International POPs Elimination Network (IPEN)

The International POPs Elimination Network (IPEN) is a global network of more than 700 public interest non-governmental organizations working together for the elimination of persistent organic pollutants, on an expedited yet socially equitable basis. This mission includes achieving a world in which all chemicals are produced and used in ways that eliminate significant adverse effects on human health and the environment, and where persistent organic pollutants (POPs) and chemicals of equivalent concern no longer pollute our local and global environments, and no longer contaminate our communities, our food, our bodies, or the bodies of our children and future generations.

Company details

PO Box 7256 , Göteborg, , SE-402 35 Sweden

Locations Served

Business Type:
Non-governmental organization (NGO)
Industry Type:
Health and Safety
Market Focus:
Globally (various continents)
Year Founded:
1998

The International POPs Elimination Network (IPEN) is a global network of more than 700 public interest non-governmental organizations working together for the elimination of persistent organic pollutants, on an expedited yet socially equitable basis. This mission includes achieving a world in which all chemicals are produced and used in ways that eliminate significant adverse effects on human health and the environment, and where persistent organic pollutants (POPs) and chemicals of equivalent concern no longer pollute our local and global environments, and no longer contaminate our communities, our food, our bodies, or the bodies of our children and future generations.

In order to advance our mission IPEN Connects, Collaborates, Contributes and Creates Change:

  • Connects: By bringing together non-governmental and civil society organizations from around the world who share the same vision for a toxic free future and have the common goal of toxics elimination;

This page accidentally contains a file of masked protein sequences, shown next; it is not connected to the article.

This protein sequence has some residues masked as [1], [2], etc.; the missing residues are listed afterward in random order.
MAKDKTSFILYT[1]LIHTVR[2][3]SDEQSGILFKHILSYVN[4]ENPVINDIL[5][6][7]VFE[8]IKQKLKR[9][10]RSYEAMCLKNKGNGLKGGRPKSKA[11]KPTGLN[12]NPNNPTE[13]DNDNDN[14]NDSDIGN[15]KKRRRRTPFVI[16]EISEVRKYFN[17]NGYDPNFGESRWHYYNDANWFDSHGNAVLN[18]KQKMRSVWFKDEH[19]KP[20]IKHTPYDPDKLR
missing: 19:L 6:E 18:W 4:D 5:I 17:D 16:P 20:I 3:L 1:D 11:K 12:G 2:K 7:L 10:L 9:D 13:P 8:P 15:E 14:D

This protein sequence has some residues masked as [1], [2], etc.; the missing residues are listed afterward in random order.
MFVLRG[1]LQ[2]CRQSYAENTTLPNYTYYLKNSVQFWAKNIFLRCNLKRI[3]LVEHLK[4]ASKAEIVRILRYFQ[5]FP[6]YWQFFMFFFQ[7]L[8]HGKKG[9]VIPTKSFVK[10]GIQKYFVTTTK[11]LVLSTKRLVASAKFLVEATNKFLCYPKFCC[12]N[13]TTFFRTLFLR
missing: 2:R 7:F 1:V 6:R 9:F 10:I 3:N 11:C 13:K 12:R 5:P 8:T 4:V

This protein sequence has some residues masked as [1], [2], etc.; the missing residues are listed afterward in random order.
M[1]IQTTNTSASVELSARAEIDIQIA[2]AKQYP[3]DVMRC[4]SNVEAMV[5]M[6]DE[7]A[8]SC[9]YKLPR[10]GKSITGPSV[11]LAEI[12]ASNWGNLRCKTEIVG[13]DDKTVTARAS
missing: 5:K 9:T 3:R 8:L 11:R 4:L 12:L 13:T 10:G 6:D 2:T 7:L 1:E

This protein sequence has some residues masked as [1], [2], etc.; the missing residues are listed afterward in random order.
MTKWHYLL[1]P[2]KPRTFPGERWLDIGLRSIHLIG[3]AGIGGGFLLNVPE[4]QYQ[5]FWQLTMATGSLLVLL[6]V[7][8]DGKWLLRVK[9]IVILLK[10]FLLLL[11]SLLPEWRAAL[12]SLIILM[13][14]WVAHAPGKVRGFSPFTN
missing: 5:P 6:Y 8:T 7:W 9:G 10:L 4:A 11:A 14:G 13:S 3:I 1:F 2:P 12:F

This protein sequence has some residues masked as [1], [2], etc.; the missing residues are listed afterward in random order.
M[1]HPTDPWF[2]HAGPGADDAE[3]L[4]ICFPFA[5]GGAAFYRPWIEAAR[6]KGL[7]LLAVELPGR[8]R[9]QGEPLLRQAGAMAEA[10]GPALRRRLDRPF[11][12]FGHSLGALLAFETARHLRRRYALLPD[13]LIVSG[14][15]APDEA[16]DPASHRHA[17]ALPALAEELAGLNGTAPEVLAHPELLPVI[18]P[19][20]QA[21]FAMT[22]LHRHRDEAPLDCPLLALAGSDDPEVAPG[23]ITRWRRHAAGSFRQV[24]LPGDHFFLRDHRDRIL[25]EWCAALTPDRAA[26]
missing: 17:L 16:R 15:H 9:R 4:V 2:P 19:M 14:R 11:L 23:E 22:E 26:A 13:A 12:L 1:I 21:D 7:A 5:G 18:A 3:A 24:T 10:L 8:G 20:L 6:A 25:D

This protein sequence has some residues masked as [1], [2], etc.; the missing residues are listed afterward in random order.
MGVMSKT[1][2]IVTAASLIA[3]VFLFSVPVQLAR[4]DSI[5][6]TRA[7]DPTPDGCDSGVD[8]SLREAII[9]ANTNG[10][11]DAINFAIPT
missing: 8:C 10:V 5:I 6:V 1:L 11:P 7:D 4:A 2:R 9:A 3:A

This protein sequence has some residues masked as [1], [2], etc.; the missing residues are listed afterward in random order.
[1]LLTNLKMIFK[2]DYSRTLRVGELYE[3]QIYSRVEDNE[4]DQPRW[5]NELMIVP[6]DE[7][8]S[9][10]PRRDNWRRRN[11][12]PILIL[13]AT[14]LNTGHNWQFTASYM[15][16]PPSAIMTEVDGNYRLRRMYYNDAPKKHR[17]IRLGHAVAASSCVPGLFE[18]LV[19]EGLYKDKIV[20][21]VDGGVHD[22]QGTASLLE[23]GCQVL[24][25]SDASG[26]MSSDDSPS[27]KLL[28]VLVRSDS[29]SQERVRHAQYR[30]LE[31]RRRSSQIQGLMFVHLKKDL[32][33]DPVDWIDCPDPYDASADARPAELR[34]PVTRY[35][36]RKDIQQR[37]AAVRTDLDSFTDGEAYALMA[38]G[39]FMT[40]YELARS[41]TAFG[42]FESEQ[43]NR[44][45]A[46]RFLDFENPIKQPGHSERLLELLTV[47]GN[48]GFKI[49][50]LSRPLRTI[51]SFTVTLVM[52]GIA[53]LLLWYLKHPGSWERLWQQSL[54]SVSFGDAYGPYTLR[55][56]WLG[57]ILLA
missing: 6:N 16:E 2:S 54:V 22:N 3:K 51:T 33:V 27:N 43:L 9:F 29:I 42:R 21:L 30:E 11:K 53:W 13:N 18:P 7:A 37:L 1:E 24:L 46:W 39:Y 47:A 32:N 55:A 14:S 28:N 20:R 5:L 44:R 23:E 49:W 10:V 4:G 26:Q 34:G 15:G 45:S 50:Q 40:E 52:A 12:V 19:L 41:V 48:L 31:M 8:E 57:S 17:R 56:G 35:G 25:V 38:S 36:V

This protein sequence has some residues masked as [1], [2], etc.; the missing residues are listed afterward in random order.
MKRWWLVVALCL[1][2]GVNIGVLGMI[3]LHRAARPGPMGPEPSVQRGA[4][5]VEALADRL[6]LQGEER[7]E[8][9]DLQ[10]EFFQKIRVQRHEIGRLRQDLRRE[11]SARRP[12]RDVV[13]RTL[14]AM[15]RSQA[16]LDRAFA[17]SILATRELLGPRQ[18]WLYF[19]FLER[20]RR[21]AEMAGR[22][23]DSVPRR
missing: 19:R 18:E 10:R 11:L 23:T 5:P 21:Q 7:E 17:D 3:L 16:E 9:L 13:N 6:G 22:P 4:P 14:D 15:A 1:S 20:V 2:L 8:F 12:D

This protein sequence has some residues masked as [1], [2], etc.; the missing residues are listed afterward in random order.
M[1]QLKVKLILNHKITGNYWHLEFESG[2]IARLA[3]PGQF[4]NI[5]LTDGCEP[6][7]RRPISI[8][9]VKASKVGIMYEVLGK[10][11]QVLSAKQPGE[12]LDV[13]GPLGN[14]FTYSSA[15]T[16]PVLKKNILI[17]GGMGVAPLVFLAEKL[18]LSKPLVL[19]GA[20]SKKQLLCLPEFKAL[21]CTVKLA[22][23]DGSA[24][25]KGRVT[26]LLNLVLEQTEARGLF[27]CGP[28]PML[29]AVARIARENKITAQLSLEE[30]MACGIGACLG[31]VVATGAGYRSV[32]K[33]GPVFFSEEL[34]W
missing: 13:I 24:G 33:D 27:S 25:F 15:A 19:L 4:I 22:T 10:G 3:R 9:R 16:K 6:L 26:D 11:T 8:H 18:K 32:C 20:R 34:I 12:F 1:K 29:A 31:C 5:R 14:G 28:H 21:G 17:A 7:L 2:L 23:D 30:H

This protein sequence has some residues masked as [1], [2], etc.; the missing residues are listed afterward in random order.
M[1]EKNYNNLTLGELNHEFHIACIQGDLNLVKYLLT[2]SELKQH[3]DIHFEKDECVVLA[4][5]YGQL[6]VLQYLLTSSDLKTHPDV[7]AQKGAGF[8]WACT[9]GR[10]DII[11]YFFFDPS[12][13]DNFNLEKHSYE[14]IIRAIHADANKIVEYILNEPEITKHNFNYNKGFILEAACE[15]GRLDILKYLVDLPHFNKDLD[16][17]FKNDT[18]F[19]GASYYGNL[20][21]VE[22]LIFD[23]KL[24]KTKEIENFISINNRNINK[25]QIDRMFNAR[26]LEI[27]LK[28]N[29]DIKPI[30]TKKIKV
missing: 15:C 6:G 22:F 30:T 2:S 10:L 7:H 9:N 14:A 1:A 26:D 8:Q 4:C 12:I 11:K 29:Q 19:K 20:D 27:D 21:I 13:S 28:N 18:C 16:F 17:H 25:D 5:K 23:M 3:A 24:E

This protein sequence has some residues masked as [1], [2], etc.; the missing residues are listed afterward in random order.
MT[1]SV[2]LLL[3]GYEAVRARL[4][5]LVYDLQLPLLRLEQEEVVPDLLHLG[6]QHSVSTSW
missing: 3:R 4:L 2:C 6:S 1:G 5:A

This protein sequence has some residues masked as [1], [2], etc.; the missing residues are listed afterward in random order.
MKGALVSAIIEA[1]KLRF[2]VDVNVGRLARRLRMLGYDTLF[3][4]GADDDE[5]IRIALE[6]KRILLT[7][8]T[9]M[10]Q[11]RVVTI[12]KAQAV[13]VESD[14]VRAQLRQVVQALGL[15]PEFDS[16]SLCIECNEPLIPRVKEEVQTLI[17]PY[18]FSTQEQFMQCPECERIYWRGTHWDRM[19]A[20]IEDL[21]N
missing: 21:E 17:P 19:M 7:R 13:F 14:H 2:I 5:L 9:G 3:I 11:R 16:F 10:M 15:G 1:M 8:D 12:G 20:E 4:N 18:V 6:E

• Collaborates: By sharing our experience, ideas and expertise to raise awareness of toxic chemical issues and build the capacity to resolve them.
  • Contributes: By identifying local, national and regional public interest chemical issues and elevating them into the global chemical policy arena via interventions in relevant international forums; and
  • Creates Change; By putting policy into practice; helping our participating organizations educate and empower their communities to enable the implementation of policies and projects that reduce the chemical load on people and the planet.

The International POPs Elimination Network is a global network of public interest non-governmental organizations united in support of the elimination of Persistent Organic Pollutants (POPs).An NGO can become a participating organization of IPEN by endorsing the Stockholm and Dubai Declarations.

The International POPs Elimination Network is made up of over 700 public interest health and environmental organisations from more than 80 countries who support a common platform for the global elimination of Persistent Organic Pollutants. The participating organisations (PO) of IPEN are those NGOs who have endorsed the IPEN Stockholm Declaration and the IPEN Dubai Declaration for a Toxic Free Future.